2. The cotton plant. See Cotten plant, below.
        [1913 Webster]
  
     3. Cloth made of cotton.
        [1913 Webster]
  
     Note: Cotton is used as an adjective before many nouns in a
           sense which commonly needs no explanation; as, cotton
           bagging; cotton cloth; cotton goods; cotton industry;
           cotton mill; cotton spinning; cotton tick.
           [1913 Webster]
  
     Cotton cambric. See Cambric, n., 2.
  
     Cotton flannel, the manufactures' name for a heavy cotton
        fabric, twilled, and with a long plush nap. In England it
        is called swan's-down cotton, or Canton flannel.
  
     Cotton gin, a machine to separate the seeds from cotton,
        invented by Eli Whitney.
  
     Cotton+grass+(Bot.),+a+genus+of+plants+({Eriphorum">Cotton grass (Bot.), a genus of plants ({Eriphorum) of the
        Sedge family, having delicate capillary bristles
        surrounding the fruit (seedlike achenia), which elongate
        at maturity and resemble tufts of cotton.
  
     Cotton mouse (Zool.), a field mouse ({Hesperomys
        gossypinus), injurious to cotton crops.
  
     Cotton plant (Bot.), a plant of the genus Gossypium, of
        several species, all growing in warm climates, and bearing
        the cotton of commerce. The common species, originally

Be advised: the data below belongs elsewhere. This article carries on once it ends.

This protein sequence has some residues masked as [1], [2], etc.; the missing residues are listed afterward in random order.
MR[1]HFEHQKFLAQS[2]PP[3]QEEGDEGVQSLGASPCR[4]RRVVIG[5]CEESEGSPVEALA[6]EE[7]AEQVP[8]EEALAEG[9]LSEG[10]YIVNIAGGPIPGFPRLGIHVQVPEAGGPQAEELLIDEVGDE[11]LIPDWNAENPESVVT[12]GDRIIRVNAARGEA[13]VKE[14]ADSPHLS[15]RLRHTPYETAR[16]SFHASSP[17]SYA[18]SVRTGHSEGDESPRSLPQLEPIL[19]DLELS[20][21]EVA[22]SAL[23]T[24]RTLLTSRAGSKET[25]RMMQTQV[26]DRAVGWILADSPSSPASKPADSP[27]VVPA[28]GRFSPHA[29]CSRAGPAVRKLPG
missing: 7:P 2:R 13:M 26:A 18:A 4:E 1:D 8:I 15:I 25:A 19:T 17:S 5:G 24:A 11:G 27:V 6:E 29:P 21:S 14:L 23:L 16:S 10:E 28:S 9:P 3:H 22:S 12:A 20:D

Asiatic, is Gossypium herbaceum.
  
     Cotton press, a building and machinery in which cotton
        bales are compressed into smaller bulk for shipment; a
        press for baling cotton.
  
     Cotton+rose+(Bot.),+a+genus+of+composite+herbs+({Filago">Cotton rose (Bot.), a genus of composite herbs ({Filago),
        covered with a white substance resembling cotton.
  
     Cotton scale (Zool.), a species of bark louse ({Pulvinaria
        innumerabilis), which does great damage to the cotton
        plant.
  
     Cotton shrub. Same as Cotton plant.
  
     Cotton stainer (Zool.), a species of hemipterous insect
        ({Dysdercus suturellus), which seriously damages growing
        cotton by staining it; -- called also redbug.
  
     Cotton thistle (Bot.), the Scotch thistle. See under
        Thistle.
  
     Cotton velvet, velvet in which the warp and woof are both
        of cotton, and the pile is of silk; also, velvet made
        wholly of cotton.
  
     Cotton waste, the refuse of cotton mills.
  
     Cotton wool, cotton in its raw or woolly state.
  
     Cotton worm (Zool.), a lepidopterous insect ({Aletia
        argillacea), which in the larval state does great damage
        to the cotton plant by eating the leaves. It also feeds on
        corn, etc., and hence is often called corn worm, and
        Southern army worm.
        [1913 Webster]

From WordNet (r) 3.0 (2006) :

  cotton thistle
      n 1: biennial Eurasian white hairy thistle having pale purple
           flowers; naturalized in North America [syn: cotton
           thistle, woolly thistle, Scotch thistle, Onopordum
           acanthium, Onopordon acanthium]